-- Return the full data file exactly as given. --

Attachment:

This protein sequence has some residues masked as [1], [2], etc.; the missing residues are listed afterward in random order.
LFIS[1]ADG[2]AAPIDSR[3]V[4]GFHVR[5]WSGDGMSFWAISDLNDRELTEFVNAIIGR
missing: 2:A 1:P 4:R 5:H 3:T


This protein sequence has some residues masked as [1], [2], etc.; the missing residues are listed afterward in random order.
LFIS[1]ADG[2]AAPIDSR[3]V[4]GFHVR[5]WSGDGMSFWAISDLNDRELTEFVNAIIGR
missing: 2:A 1:P 4:R 5:H 3:T